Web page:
Administrative Measures of the Factories Act of 1948
1. The Factories Act of 1948 mandates the formation of a Child Labour Committee in each factory. This group should include employers, employees of local governments, and a medical officer. The committee is in charge of regulating and monitoring employment for people aged 14 to 18 in factories with more than 20 employees.
2. A Conciliation Officer designated by the government can settle a labor dispute between an employer and a worker. This officer’s authority is to conciliate, not to mediate.
3. Governments designate labor officers to protect the interests of manufacturing workers; this officer is a government official. The labor officers must ensure that no sections of the Factories Act of 1948 are violated.
Special Provisions for women under the Factories Act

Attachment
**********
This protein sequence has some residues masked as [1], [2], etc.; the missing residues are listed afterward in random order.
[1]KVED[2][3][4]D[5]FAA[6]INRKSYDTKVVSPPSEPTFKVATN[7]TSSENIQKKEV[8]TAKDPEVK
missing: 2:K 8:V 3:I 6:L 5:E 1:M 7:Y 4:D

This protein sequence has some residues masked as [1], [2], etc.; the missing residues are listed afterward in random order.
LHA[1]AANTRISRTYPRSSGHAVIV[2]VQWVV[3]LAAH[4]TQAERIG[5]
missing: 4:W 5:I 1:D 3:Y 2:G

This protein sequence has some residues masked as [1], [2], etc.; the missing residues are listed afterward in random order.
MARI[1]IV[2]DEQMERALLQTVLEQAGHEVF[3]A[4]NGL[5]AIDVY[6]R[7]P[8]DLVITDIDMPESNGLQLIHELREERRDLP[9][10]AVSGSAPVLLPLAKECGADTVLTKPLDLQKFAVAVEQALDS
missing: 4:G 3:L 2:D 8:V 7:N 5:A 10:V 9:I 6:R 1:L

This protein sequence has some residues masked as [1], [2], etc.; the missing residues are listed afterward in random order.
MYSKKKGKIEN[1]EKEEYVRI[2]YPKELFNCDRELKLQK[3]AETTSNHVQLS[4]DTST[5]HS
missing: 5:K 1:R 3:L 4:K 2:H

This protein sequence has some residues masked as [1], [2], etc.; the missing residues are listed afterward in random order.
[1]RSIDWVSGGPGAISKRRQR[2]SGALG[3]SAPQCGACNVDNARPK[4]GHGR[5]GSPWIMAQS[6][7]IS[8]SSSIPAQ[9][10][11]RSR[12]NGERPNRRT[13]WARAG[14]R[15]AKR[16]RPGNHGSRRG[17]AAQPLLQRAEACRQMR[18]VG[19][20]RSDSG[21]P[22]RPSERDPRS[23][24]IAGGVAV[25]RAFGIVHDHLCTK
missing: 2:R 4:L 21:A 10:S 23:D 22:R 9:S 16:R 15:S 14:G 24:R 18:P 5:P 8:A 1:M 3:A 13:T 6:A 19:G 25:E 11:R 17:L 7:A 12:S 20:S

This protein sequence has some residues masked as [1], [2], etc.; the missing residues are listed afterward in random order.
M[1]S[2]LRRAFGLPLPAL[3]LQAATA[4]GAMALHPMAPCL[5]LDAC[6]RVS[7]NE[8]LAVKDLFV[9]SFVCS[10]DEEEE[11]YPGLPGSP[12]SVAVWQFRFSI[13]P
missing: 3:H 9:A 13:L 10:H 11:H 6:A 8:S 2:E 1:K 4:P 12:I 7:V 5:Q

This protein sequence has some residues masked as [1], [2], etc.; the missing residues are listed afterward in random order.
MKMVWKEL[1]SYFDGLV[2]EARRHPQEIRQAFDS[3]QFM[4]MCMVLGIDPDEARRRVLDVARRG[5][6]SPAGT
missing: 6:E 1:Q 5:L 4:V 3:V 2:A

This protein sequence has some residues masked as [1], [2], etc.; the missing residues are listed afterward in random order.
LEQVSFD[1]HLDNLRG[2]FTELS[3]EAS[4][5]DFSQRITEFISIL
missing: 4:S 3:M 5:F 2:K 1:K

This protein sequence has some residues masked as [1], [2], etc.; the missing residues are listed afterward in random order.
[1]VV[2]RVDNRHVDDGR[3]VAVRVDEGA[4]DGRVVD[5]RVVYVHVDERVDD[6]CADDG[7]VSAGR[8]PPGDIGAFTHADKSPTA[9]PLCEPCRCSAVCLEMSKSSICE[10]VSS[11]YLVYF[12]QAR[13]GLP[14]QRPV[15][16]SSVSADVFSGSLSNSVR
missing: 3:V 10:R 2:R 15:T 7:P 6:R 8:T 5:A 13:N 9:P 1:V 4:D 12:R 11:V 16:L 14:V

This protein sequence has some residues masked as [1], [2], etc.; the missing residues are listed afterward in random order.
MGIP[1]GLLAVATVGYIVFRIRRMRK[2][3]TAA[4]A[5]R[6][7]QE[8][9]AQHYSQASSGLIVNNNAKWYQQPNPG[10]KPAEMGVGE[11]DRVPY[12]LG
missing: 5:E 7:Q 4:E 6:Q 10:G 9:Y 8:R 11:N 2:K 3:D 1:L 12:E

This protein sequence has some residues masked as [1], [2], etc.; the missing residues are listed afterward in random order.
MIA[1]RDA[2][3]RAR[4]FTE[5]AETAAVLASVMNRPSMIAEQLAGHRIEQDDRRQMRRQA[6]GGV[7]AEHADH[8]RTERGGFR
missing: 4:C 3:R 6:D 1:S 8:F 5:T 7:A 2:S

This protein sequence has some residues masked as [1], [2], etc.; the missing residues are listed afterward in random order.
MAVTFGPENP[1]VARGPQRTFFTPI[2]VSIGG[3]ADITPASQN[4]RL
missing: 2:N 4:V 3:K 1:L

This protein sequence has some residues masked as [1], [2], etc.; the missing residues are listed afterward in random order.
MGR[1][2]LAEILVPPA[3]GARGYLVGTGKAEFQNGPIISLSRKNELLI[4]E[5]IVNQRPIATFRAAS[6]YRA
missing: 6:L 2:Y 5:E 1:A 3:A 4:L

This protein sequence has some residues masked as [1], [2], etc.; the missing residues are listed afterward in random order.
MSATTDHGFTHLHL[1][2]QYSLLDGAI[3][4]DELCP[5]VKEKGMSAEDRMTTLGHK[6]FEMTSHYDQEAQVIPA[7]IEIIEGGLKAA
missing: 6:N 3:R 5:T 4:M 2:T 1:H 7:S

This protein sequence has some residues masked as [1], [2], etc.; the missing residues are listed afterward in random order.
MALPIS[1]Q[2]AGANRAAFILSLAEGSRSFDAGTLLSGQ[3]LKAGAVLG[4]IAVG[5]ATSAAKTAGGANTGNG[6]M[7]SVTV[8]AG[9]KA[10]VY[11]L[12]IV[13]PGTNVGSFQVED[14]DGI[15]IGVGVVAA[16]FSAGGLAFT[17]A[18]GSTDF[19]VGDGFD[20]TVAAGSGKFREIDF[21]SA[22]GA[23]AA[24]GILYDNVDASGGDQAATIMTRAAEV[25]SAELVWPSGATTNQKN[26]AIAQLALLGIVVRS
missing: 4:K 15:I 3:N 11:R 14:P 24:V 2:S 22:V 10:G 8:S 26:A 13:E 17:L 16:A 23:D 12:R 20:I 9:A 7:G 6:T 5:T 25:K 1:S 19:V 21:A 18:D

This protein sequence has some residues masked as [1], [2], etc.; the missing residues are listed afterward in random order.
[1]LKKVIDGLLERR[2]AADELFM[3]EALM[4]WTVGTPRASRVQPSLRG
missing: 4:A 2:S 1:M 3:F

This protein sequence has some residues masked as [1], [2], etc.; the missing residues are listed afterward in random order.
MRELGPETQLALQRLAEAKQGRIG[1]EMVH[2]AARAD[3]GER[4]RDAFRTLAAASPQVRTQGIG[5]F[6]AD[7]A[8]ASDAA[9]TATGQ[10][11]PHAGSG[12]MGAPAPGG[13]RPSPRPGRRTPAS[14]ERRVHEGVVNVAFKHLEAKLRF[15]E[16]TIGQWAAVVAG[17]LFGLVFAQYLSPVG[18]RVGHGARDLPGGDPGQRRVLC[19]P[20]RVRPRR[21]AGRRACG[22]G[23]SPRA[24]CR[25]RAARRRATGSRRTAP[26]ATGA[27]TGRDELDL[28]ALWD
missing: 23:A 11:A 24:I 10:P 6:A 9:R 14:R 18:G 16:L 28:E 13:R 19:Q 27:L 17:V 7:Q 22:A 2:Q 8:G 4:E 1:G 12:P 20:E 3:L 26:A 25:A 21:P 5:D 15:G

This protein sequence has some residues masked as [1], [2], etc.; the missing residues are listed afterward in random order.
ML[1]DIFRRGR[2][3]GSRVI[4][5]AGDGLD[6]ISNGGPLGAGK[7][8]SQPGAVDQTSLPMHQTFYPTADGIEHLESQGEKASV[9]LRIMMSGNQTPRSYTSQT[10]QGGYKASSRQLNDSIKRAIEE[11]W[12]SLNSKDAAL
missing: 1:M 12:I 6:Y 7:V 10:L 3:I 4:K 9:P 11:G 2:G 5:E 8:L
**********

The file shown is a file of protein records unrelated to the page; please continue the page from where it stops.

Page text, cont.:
1. The Factories Act 1948 Act implicitly prohibits the employment of women on or near moving machinery. It states that if it becomes essential to examine any portion of machinery in a plant, such examination should be performed only by a professionally qualified adult male worker.
2. It also states that no woman shall be permitted to clean, lubricate, or adjust any part of a prime mover or transmission machinery while the prime mover or transmission machinery is in motion.
3. The Factories Act of 1948 Act requires that every factory with more than 30 women employees supply and maintain sufficient room/s, feeding breaks, and free milk or refreshment or both for children under the age of six.
4. The Factories Act 1948 provides for maternity leave with pay for expectant mothers for a maximum of 12 weeks.
The Factories Act of 1948 and the continuing alterations and future changes will keep it up-to-date and more effective. From the above discussion, we can conclude that managers have an important role in ensuring the health, safety, and welfare of employees because they are the industrial sector’s backbone.
It also describes how the factory protects the environment, human health, and safety. The Factories Act of 1948 not only protects all manufacturing workers but young and female workers are especially well-protected, which makes it beneficial legislation.